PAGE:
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Environmental award triggers controversy

The awarding on Monday of the Goldman Environmental Prize to a pair of Ecuadoran activists fighting oil giant Chevron to clean up pollution in the Amazon rainforest has sparked a controversy over an international ecological disaster.
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The two men, lawyer Pablo Fajardo Mendoza and community organizer Luis Yanza, were among six grassroots environmentalists from around the world who were awarded the prize, often characterized as the Nobel Prize for the environment, in San Francisco.

Fajardo said that a report filed earlier this month by a court-appointed expert in Ecuador found high levels of cancer and miscarriages and continuing toxic contamination, attributable at least in part to Chevron Corp. But Chevron said the organizers of the Goldman Prize had been misled about the prize winners’ green credentials and blames state oil company Petroecuador for much of the pollution.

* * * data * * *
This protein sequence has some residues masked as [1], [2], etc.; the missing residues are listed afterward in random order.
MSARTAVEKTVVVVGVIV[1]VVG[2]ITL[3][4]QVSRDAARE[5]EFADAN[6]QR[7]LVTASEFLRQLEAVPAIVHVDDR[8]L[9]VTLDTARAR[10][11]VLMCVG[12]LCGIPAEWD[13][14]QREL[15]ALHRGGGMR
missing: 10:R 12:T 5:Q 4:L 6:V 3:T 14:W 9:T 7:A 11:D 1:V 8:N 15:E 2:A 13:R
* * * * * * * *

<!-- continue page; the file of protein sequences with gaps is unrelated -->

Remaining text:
"They have given an award to two people who are far from deserving," said Chevron spokesman Kent Robertson. "These individuals have stood in the way of Petroecuador’s long overdue remediation. The only thing green they are interested in is money."

Another winner, Marina Rikhvanova, was awarded the prize because of her four-year struggle to protect Lake Baikal from an oil pipeline slated to be built near the lake. "Marina Rikhvanova is one of the most prominent grassroots environmental activists in Russia," said Dmitry Lisitsyn of Sakhalin Environment Watch. "She is able to bring together diverse stakeholders, different parties and organizations, in battles against dangerous resource extraction projects."

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